This guide contains an introduction to evidence-based practice for students and clinicians. The tutorial will walk you through the steps of the evidence-based practice process and allow you to practice at each stage.
Pioneer of evidence-based medicine, David Sackett, described EBM as, "the conscientious, explicit, and judicious use of current best evidence in making decisions about the care of the individual patient. It means integrating clinical expertise with the best available external clinical evidence from systematic research." Evidence shouldn't be the only factor in your decision-making, but it will support the patient care process - it's a tool that should be used alongside your medical knowledge and your patient's values and expectations.
Following the steps in the evidence-based practice process will allow you to separate the best clinically relevant and patient-oriented evidence from everything else. Being able to do this is important because conventional wisdom is not always accurate. Below are two examples that demonstrate this.
Hormone Replacement Therapy
Pre-menopausal women were observed to have less heart disease than men of the same age, but menopausal women and men of the same age were observed to have the same rate of heart disease. Because of this, the assumption was made that estrogen must be cardioprotective and hormone replacement therapy should be prescribed for menopausal women. However, the Women’s Health Initiative study (2002) actually showed an increase in heart attacks, stroke, and breast cancer in women on hormone replacement therapy. The risks of the treatment outweighed the treatment, so the trial had to be stopped early.
“Back to Sleep” Campaign
Until the last couple of decades, it was common practice to recommend that parents ensure that their babies slept on their stomachs to prevent sudden infant death syndrome (SIDS). It wasn’t until the eighties that physicians began to question the legitimacy of this practice. By looking at the available evidence, these physicians actually found that SIDS actually was decreased by ensuring that babies were sleeping on their backs. With this information, the Back to Sleep campaign was launched in 1994. Since the initiation of this campaign, the rate of SIDS cases has been cut in half.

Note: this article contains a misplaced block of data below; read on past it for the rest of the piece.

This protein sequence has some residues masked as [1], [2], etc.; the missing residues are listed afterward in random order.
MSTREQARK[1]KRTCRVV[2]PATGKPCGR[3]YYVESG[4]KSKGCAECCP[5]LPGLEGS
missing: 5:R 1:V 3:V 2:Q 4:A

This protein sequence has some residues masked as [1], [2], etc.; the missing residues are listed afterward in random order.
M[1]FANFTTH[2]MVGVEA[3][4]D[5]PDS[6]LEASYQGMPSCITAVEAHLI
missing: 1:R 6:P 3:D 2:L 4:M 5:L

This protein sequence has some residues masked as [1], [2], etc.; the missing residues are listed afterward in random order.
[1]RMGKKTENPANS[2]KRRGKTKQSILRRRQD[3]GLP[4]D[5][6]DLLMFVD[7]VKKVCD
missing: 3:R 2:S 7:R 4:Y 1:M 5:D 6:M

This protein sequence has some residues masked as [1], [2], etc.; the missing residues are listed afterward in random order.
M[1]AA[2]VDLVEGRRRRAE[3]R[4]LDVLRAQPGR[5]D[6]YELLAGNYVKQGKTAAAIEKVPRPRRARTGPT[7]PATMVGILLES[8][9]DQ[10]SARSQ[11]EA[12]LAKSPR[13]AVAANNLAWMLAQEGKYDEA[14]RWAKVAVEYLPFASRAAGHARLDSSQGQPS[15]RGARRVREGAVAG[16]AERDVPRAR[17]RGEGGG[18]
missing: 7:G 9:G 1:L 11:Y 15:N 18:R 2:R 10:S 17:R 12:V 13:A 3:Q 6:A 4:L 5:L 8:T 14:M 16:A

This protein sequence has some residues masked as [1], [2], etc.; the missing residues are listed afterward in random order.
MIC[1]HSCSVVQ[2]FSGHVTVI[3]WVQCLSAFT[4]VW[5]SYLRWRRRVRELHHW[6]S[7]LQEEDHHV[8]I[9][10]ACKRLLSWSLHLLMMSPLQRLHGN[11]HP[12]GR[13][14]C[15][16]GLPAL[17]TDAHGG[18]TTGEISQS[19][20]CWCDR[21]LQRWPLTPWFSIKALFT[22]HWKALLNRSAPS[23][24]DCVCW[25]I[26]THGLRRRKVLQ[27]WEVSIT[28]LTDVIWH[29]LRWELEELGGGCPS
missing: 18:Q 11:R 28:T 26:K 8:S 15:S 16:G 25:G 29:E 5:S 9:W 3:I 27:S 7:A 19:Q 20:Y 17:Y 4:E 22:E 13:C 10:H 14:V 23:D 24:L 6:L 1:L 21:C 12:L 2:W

Knowing how to search for and evaluate the medical literature will help you make better clinical decisions and can save lives. More immediately for you, you’re going to need to search the literature during your clerkships. You might present at morning report or journal club or need to provide information to your chief resident.
It is important to keep in mind that what you are learning in medical school is going to become outdated, and it is impossible to keep up with the rate of new publications in medicine. Even if you were to read all day, every day, you would not be able to get through it all. In addition to this, current practices vary and there is always more than one expert opinion. As such, you will need to find a way to review the material systematically.
This guide contains excerpts and examples from: